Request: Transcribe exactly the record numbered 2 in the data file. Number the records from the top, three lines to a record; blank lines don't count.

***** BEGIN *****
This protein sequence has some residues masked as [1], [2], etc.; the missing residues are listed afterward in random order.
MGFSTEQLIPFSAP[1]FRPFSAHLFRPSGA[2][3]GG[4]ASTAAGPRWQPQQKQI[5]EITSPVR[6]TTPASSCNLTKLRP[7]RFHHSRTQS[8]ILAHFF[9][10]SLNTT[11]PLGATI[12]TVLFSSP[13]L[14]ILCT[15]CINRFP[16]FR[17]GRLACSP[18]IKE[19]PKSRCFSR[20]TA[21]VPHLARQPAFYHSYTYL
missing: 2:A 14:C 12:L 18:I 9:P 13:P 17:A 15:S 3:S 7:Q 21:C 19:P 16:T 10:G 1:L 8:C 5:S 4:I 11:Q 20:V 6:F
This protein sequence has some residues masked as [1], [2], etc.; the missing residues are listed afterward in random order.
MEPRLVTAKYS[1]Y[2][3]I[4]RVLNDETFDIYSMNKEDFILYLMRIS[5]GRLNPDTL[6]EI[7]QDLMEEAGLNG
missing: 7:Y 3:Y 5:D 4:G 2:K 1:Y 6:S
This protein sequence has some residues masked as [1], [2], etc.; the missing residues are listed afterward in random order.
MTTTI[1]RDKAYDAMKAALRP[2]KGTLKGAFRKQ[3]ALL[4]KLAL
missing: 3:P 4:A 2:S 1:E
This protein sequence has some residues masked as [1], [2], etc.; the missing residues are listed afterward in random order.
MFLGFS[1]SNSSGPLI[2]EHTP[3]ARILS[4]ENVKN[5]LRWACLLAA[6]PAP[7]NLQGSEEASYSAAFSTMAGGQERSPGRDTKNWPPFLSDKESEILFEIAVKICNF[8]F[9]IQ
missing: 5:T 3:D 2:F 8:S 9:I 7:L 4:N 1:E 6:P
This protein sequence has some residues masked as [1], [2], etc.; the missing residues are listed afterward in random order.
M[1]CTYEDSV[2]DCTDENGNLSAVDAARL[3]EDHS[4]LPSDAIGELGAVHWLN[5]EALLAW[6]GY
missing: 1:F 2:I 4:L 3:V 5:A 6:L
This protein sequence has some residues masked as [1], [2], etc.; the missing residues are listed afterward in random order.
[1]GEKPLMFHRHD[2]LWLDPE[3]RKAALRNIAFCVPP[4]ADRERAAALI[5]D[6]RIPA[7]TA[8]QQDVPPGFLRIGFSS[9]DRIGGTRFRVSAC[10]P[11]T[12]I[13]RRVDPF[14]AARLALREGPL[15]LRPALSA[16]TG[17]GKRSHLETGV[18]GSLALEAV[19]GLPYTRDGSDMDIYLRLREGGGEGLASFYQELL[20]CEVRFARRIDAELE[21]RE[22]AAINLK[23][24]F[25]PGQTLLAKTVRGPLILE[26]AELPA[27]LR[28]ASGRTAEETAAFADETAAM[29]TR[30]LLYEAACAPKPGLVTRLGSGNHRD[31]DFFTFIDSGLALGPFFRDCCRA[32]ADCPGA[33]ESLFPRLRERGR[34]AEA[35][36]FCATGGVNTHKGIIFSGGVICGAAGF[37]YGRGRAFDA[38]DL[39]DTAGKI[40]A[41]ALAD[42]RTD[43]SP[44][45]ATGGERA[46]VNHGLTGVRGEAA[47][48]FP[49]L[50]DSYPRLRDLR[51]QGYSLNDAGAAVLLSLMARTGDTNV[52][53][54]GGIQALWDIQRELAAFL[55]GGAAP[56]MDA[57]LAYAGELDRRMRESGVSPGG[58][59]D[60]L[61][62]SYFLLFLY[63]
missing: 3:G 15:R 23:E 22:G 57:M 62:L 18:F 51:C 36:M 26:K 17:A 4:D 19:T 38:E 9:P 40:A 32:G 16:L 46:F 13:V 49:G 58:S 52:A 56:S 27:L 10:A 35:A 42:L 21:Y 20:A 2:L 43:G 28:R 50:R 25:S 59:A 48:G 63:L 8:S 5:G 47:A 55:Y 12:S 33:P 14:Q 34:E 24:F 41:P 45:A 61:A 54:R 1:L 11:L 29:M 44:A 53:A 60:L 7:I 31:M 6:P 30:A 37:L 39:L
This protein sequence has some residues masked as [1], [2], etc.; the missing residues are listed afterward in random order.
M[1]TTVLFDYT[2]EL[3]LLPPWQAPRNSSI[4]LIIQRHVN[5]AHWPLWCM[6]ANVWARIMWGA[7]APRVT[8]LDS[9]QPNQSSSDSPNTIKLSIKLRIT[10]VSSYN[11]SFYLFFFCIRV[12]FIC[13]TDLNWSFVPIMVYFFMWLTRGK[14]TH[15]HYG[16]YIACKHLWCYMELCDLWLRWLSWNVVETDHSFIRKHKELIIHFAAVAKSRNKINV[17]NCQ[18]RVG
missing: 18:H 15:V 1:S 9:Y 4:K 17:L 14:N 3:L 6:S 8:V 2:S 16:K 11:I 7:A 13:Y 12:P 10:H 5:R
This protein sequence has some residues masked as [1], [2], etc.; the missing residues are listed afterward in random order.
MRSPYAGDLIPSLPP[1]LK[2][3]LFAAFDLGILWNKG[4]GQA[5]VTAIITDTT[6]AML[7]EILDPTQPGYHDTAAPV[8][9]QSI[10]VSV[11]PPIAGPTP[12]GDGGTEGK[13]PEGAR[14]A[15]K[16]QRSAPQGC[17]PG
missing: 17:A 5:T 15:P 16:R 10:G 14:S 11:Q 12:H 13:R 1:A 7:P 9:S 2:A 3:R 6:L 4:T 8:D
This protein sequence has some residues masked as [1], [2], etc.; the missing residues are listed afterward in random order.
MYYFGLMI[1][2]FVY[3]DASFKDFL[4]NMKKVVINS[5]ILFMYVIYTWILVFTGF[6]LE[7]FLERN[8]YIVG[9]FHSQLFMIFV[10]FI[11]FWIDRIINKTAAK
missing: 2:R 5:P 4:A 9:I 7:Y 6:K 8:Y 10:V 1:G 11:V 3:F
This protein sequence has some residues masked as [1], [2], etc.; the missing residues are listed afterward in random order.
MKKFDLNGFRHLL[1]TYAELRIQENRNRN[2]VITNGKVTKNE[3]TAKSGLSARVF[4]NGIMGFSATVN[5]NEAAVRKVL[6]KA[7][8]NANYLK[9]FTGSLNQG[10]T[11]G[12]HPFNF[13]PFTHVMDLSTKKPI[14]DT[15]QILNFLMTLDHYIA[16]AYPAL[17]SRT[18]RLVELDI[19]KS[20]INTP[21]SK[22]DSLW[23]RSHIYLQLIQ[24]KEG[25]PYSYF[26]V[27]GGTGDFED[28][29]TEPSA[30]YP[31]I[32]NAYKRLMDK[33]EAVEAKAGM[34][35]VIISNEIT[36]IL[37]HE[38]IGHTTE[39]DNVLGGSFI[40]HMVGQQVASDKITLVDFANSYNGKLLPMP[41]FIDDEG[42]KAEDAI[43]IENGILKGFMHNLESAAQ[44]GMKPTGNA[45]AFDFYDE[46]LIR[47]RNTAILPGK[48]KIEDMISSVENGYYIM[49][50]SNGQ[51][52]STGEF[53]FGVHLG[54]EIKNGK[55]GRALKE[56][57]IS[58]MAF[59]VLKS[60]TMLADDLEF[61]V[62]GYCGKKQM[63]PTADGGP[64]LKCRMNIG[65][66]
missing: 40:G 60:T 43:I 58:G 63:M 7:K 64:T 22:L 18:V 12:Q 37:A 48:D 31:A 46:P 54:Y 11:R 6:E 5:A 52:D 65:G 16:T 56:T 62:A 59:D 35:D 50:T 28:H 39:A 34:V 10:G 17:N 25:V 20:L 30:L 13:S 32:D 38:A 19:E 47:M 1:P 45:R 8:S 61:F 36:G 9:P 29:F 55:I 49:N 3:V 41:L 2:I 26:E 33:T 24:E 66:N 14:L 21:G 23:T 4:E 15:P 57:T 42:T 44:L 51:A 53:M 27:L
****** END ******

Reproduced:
This protein sequence has some residues masked as [1], [2], etc.; the missing residues are listed afterward in random order.
MEPRLVTAKYS[1]Y[2][3]I[4]RVLNDETFDIYSMNKEDFILYLMRIS[5]GRLNPDTL[6]EI[7]QDLMEEAGLNG
missing: 7:Y 3:Y 5:D 4:G 2:K 1:Y 6:S